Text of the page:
‘Nunavut! Stand up!’: Gold medal day for Avalak at Canada Summer Games
Wrestler from Cambridge Bay makes history with territory’s first-ever gold medal; dedicates his efforts to his late brother
With his gold medal in one hand and the flag of Nunavut in the other, Eekeeluak Avalak made Canada Summer Games history Thursday.
In an emotional match that, when it was over, had the entire gym on its feet cheering, the 18-year-old wrestler from Cambridge Bay became the first Nunavut athlete to ever win gold at the Canada Summer Games.
“Nunavut! Stand up! This is not only my moment, this is all of our moment,” he shouted afterward, talking with reporters.
Not only was it Nunavut’s first-ever gold, it was only the second medal of any kind a territory athlete has won at the Canada Games since Eugene Dederick captured bronze in judo in 2007.
After Avalak won, he ran a lap around the wrestling mat holding the Nunavut flag, then jumped into the arms of his coach, Chris Crooks, with the crowd cheering in a standing ovation that lasted for more than a minute.
Avalak shared the crowd’s emotion: It would have been his late brother’s birthday a few days ago, and he had dedicated his effort at the games to him.
In an interview, he spoke a few words in Inuktitut, then said “that means brother, I love you. His name was Joanasie. My older brother. He would have been 27.
“He passed away, he chose his own destiny, in 2015 on my sister’s birthday … this is for him.”
The gold-medal match lasted the full two rounds but Avalak was in charge throughout. He held the centre of the ring, keeping his opponent, Fred Calingay of Alberta, to the outside and on the defensive.
To get to the gold medal match in the 52-kilogram division, earlier on Thursday Avalak had to beat hometown favourite Zubin Gatta, of nearby Niagara-on-the-Lake. The summer games are being held around Ontario’s Niagara region, about 100 kilometres from Toronto.
For the final, all the Nunavut entourage was in the gym, cheering on Avalak and afterward they exchanged hugs and posed for photos on the gym floor.
“I think he’s like a god to me … when he won, I was like almost in tears,” said wrestling teammate Jonah Kunilusie, from Pangnirtung, after Avalak’s semifinal victory early Thursday.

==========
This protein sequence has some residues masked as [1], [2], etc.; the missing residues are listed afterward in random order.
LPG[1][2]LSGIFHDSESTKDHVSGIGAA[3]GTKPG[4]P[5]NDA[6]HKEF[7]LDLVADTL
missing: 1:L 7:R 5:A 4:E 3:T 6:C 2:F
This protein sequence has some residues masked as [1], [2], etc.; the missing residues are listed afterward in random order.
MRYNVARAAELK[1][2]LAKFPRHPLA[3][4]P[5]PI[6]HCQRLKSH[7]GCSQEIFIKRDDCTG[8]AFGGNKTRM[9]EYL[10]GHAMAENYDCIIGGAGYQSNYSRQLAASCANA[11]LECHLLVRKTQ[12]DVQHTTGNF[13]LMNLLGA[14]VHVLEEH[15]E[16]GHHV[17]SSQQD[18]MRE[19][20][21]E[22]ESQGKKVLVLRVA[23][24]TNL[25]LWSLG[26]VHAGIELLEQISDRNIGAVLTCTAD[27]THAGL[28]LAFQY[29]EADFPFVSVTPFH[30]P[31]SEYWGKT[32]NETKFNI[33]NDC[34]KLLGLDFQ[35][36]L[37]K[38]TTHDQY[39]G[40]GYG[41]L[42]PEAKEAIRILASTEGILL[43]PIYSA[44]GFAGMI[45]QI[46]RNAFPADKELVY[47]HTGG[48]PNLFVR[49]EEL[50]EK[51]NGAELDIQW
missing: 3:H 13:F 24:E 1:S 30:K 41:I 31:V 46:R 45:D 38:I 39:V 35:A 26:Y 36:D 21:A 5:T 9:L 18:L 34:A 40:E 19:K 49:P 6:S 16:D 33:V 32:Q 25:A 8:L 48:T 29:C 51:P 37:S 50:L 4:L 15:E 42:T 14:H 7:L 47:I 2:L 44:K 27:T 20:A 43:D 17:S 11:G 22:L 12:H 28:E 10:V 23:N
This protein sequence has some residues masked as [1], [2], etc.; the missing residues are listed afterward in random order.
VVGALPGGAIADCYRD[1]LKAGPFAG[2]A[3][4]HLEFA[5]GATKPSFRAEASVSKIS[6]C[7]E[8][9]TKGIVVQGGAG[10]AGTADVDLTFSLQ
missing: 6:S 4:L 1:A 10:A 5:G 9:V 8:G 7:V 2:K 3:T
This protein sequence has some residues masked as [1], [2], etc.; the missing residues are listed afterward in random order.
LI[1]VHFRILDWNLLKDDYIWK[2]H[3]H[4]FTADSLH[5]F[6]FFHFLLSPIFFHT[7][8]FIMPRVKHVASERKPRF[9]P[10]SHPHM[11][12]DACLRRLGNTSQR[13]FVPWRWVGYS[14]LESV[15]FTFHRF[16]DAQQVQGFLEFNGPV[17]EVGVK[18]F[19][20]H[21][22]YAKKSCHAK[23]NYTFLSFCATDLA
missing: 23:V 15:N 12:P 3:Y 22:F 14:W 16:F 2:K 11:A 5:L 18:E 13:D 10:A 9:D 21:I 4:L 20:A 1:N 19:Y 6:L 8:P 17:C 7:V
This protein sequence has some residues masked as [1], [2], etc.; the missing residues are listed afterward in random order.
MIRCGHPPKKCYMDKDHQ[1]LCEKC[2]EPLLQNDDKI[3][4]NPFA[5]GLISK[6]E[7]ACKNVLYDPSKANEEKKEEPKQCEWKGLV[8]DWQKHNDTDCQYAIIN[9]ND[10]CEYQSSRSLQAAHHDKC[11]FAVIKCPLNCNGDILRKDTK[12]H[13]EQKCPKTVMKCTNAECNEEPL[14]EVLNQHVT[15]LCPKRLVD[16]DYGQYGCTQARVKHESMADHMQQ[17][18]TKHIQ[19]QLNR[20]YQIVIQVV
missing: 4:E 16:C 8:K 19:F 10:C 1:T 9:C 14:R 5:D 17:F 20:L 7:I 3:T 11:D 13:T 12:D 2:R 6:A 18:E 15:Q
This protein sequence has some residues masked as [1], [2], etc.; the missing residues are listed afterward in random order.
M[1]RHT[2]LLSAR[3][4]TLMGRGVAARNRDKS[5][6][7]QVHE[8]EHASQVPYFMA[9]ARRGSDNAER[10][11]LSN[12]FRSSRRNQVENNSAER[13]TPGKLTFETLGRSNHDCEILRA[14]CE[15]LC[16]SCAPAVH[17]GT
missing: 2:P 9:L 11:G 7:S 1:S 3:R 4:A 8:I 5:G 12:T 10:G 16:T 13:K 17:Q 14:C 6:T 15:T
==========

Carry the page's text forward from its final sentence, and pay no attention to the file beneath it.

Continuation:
“He’s the captain of the team at this point,” added wrestler Kaaju Arreak, from Iqaluit. “I was also almost tearing up as well when he won, because he was also representing us as Inuit to win gold.”
Avalak, like the rest of the members of Nunavut’s wrestling team, got to the games despite having nearly none of the advantages athletes from larger provinces and territories have.
Living in Cambridge Bay, he’s at least able to work out with his coach, Crooks, and teammates Jusipi Dimitruk, 14, and Kiana Ekpakohak, 16, one of the female team members.
Other members, like Kunilusie and Arreak, have no other wrestlers or coaches in their communities. They have to train alone, receive some instruction virtually, and travel south to train with the team a couple of times a year.
Despite having the smallest contingent at the games, Nunavut has been a crowd favourite at most events.
When Avalak won gold, there were two or three other matches going on at the same time but the entire crowd stood to applaud him.
Crooks, his coach, said he understands why the audience was rooting for Avalak.
“I think a lot of the wrestling community understands his situation — he doesn’t have many teammates, we live in an isolated community, we don’t have, like, nutritionists …. How far he has come, with what he has done, is mindboggling to the other coaches.”
He said, “for him to beat kids who have five or six different training partners while he has me, an old man, and a 14-year-old boy and an 18-year-old girl … it’s phenomenal.
“Those who know his journey, know the trauma he has been in.”
Crooks and his wife, co-coach Paula Cziranka, took in Avalak to live with them nearly two years ago. Then earlier this year at a nationals event, Avalak’s cousin died by suicide.
The pair have helped Avalak secure a place at Vimy Ridge Academy, in Alberta, to finish his high school education while training with some University of Alberta wrestlers.
After that, they hope, he will go to university.
“For him — and we’ve talked about it the last couple of years — he has goals of trying to make the national team, trying to be an Olympian,” said Crooks.
“In order to do that, he can’t stay in Cambridge Bay … he needs more support.”
Thursday competitions also saw some other notable achievements in wrestling.
Both Kunilusie, in the 56-kilogram division, and Isaiah Angutimmarik, at 65 kg, won their first-ever matches. In the placement competition, Kunilusie finished in seventh place and Angutimmarik ended in ninth place.
In beach volleyball consolation round play, Nunavut’s men’s team of Ian McDonald and Aiden Anawak lost a tight match against Yukon 21-17 and 22-20, while the women’s team of Talia Grant and Shawna Kyak fell to Prince Edward Island 21-11 and 21-13.